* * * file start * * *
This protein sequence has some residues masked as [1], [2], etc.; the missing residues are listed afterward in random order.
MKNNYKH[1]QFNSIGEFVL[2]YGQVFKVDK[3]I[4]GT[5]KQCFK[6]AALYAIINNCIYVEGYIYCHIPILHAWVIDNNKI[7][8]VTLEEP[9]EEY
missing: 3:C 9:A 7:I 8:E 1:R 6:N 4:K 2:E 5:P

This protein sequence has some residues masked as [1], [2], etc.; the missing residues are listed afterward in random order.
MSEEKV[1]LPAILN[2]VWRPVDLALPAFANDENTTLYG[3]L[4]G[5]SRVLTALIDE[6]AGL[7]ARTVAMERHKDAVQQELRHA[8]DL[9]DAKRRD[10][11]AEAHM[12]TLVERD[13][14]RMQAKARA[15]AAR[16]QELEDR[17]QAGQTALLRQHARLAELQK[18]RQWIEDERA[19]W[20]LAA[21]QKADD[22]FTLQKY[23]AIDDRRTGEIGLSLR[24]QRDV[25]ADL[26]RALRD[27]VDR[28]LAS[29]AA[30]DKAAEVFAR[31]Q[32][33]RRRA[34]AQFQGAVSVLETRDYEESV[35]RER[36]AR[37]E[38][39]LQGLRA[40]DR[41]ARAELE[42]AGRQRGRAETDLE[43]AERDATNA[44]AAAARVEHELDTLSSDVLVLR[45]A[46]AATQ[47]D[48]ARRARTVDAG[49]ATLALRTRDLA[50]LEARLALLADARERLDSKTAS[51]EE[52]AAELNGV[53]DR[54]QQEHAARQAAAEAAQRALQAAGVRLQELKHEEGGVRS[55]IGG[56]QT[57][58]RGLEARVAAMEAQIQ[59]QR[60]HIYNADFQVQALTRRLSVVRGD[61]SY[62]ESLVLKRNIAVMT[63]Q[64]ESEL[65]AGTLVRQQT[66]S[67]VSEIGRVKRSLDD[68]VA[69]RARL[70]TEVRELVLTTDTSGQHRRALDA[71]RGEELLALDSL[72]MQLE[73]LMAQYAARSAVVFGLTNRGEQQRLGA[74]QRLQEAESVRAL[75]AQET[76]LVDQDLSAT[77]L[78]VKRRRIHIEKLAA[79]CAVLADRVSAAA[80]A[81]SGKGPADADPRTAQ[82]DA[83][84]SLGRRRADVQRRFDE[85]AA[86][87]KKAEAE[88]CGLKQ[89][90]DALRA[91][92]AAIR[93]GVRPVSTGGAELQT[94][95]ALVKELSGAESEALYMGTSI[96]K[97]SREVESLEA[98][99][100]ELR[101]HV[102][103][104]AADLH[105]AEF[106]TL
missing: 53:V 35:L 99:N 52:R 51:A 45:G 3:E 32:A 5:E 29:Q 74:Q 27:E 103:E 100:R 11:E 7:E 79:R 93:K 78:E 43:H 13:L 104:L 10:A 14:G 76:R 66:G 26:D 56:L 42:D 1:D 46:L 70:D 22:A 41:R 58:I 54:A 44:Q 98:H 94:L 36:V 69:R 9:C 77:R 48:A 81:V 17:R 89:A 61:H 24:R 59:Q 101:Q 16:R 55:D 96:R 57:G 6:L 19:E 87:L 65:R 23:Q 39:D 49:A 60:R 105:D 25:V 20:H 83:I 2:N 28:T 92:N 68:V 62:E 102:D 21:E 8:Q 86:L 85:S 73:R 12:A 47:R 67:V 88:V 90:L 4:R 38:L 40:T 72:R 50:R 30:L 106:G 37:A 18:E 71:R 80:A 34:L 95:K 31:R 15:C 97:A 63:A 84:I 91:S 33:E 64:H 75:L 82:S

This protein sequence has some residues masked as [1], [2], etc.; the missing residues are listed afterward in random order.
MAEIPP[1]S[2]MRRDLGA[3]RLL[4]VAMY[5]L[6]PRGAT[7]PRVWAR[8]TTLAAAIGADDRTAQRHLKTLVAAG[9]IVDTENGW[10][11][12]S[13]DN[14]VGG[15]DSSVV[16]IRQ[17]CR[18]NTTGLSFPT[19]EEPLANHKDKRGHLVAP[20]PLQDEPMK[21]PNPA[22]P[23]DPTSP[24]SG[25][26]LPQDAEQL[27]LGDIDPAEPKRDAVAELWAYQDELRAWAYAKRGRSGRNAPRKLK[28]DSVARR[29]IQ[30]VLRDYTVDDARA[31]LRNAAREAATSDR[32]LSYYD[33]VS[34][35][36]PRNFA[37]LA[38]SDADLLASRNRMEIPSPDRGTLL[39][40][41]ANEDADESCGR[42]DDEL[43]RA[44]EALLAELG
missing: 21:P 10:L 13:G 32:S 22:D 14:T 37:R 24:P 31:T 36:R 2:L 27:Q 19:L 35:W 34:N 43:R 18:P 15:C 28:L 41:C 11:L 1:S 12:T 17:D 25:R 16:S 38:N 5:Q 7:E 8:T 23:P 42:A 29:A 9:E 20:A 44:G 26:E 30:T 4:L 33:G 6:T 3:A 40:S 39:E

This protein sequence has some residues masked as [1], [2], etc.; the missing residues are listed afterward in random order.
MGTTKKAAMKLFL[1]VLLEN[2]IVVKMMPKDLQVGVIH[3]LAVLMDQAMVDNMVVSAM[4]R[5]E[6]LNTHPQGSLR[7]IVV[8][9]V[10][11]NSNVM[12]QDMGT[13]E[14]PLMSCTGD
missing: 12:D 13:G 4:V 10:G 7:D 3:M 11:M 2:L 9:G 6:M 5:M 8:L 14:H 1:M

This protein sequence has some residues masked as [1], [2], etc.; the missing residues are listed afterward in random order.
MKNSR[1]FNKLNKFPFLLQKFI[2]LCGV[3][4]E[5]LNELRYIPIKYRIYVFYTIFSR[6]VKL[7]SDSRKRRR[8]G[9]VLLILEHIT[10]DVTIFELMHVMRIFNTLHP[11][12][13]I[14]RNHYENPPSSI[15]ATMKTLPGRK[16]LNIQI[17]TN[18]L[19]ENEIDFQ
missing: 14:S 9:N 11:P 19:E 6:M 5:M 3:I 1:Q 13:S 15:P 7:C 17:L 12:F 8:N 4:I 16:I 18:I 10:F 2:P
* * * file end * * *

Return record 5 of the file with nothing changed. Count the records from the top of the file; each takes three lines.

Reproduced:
This protein sequence has some residues masked as [1], [2], etc.; the missing residues are listed afterward in random order.
MKNSR[1]FNKLNKFPFLLQKFI[2]LCGV[3][4]E[5]LNELRYIPIKYRIYVFYTIFSR[6]VKL[7]SDSRKRRR[8]G[9]VLLILEHIT[10]DVTIFELMHVMRIFNTLHP[11][12][13]I[14]RNHYENPPSSI[15]ATMKTLPGRK[16]LNIQI[17]TN[18]L[19]ENEIDFQ
missing: 14:S 9:N 11:P 19:E 6:M 5:M 3:I 1:Q 13:S 15:P 7:C 17:L 12:F 8:N 4:I 16:I 18:I 10:F 2:P